By Patrick R. Foster
Believe it or not, Nash had a reputation as an automotive innovator during the 1950s. Nash innovation really began in 1938 when the company introduced its greatly superior Weather Eye heating and ventilating system, the basis of all automotive heaters used today. In late 1940 came the revolutionary Unibody Ambassador 600 and since then, Unibody construction has become the standard for car construction around the world. March 1950 saw the arrival of the Nash Rambler convertible, America’s first compact, and the car that eventually led a major shift to smaller cars.
And then Nash unveiled its new Nash-Healey sports car.
The Nash-Healey came about in an unusual way. While traveling aboard the Queen Elizabeth in 1949, Nash-Kelvinator chairman and CEO George Mason bumped into Donald Healey, owner of the Donald Healey Co. in Warwick, England. Mason was returning home from a business trip in Europe while Healey was on his way to Detroit, hoping to purchase engines from General Motors’ Cadillac Division. Healey had come up with an idea to install a big American engine into a lightweight British chassis, thereby creating a car of extraordinary performance — the same route Carroll Shelby would take in the 1960s.
Mason, a dyed-in-the-wool sports car enthusiast, told Healey that if for any reason Cadillac was unable to supply him with its V-8, Nash-Kelvinator would be pleased to sell him as many Nash Ambassador sixes as he could use. The big Nash engine was a good performer and had the additional benefit of offering bullet-proof reliability.
As things worked out, Cadillac was unable to supply engines to Healey, so he hopped back into his car and drove across town to Nash-Kelvinator headquarters on Plymouth Road to speak once again with Mason. Out of their meeting came a greatly expanded plan in which the Donald Healey Co. would produce a small number of sports cars utilizing the Ambassador six-cylinder engine and driveline mated to a Healey chassis. One car was entered in the 1950 24 hours of Le Mans race where it did surprisingly well, placing fourth. It was an unusual and very impressive feat for a newcomer, particularly one powered by an American-made six. The Nash-Healey’s racing success led Mason to give Healey a contract to produce a limited number of cars that would be sold through the Nash dealer network in America.
Donald Healey quickly devised a production version of the sports car, had it approved by Mason and began producing them in December 1950. Debuting as a 1951 model, the new Nash roadster was stylish, fast and very roadable.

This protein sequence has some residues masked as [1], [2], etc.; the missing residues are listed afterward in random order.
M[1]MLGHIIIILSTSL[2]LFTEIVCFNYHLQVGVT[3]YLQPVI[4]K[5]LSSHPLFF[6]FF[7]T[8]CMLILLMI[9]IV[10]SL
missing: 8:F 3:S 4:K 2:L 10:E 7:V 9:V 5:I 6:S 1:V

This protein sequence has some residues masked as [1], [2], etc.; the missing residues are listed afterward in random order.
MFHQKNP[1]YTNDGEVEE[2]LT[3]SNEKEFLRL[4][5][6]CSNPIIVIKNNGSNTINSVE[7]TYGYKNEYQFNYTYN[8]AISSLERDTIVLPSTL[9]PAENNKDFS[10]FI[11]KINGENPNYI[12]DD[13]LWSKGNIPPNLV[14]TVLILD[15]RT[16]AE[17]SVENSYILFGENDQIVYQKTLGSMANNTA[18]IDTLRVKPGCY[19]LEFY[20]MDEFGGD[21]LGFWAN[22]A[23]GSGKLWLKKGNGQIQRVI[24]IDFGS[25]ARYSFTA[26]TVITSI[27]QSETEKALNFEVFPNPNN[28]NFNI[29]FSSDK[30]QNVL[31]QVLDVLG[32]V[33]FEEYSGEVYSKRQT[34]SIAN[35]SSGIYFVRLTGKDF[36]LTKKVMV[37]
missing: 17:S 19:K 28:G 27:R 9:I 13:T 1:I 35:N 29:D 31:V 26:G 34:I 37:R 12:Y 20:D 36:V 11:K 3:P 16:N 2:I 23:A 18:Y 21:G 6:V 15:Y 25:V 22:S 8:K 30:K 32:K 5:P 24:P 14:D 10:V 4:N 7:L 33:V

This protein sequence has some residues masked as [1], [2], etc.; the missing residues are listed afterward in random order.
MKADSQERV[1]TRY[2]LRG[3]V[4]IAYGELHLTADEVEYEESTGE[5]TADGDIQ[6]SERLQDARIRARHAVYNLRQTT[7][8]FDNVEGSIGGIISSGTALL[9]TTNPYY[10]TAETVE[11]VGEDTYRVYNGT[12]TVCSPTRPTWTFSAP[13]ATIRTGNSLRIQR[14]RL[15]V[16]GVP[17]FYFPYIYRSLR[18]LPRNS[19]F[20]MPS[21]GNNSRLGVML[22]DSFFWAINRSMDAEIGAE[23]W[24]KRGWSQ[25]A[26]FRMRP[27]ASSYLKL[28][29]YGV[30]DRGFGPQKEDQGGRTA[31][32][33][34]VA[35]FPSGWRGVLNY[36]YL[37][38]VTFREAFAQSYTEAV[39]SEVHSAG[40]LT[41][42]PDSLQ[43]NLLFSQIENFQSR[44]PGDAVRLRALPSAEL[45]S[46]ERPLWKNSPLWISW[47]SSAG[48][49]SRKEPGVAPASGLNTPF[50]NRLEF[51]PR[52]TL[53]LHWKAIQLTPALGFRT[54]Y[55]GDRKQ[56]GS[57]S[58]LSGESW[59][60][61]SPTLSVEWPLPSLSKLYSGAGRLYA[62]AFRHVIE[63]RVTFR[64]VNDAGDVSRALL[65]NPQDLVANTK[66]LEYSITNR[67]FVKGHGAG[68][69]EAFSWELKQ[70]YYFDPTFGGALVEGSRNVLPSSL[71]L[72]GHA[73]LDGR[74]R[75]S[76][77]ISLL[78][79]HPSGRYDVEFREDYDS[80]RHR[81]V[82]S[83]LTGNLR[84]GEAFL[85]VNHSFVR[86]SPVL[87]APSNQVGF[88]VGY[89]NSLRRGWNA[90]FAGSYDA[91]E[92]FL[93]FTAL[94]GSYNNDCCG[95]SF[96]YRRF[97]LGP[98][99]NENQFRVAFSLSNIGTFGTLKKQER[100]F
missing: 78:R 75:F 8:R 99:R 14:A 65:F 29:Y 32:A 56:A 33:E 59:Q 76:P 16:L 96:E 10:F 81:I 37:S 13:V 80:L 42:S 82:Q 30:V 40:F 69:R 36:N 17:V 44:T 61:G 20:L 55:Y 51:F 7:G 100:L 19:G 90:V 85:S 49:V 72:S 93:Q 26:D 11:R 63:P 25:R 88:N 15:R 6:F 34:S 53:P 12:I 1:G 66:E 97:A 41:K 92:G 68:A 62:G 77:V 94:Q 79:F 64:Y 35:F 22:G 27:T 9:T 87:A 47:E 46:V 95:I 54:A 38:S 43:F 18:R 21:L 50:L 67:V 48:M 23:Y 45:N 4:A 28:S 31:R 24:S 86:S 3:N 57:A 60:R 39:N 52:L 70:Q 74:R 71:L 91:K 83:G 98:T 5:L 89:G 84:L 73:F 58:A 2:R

Healey came up with an attractive body design featuring a classic British sports car profile. The body, along with some structural members, was built of aluminum to offset the weight of the heavy Nash six. In the end, Healey managed to keep the cars’ weight down to about 2600 lbs. The production design included rounded front fenders, a long hood with a stylish scoop fronting an attractive hood blister marred only by a somewhat bulky two-piece windshield. Unlike the senior Nash cars, the Nash-Healey’s wheel wells were fully open, and in front, a stock Ambassador grille helped identify the new sports car as belonging to the Nash family. The swoopy little sportster was low-slung: a mere 38 inches from the road to the top of the hood. Overall length was 170 inches, and width was 66 inches. The 102-inch wheelbase provided plenty of room under the hood for the big Ambassador six-cylinder engine while also providing generous leg room inside the cockpit.
The Nash-Healey was a true roadster with Plexiglas side curtains rather than conventional roll-up windows. Unlike the soft plastic side curtains used on most British cars of the day, the Nash-Healey’s clever side windows slid up from the doors to provide better weather protection than soft side curtains could ever hope. Although its often referred to as a two-passenger sports car, early product information from the Donald Healey Co. called it an “Open Sports 3-seater” because, although a tight fit, three people really could squeeze onto the well-padded bench seat, which featured foam rubber cushions.
The engine used in the Nash-Healey was Nash’s best, the well-respected Ambassador inline six. Boasting a sturdy seven-main-bearing crankshaft, the overhead-valve Ambassador mill was smooth and reliable. Displacing 234.8 cubic inches and rated at 115 hp in stock form, the big six was modified by Donald Healey to produce more power via a hotter camshaft, aluminum cylinder head and twin SU carburetors. In this form, it was conservatively rated at 125 hp at 4000 rpm. The engine was hooked to a Nash three-speed manual gearbox with overdrive, which came as standard equipment. An automatic transmission was never offered. The drivetrains were shipped from Nash’s main plant in Kenosha, Wis., to Great Britain for installation in the Healey chassis.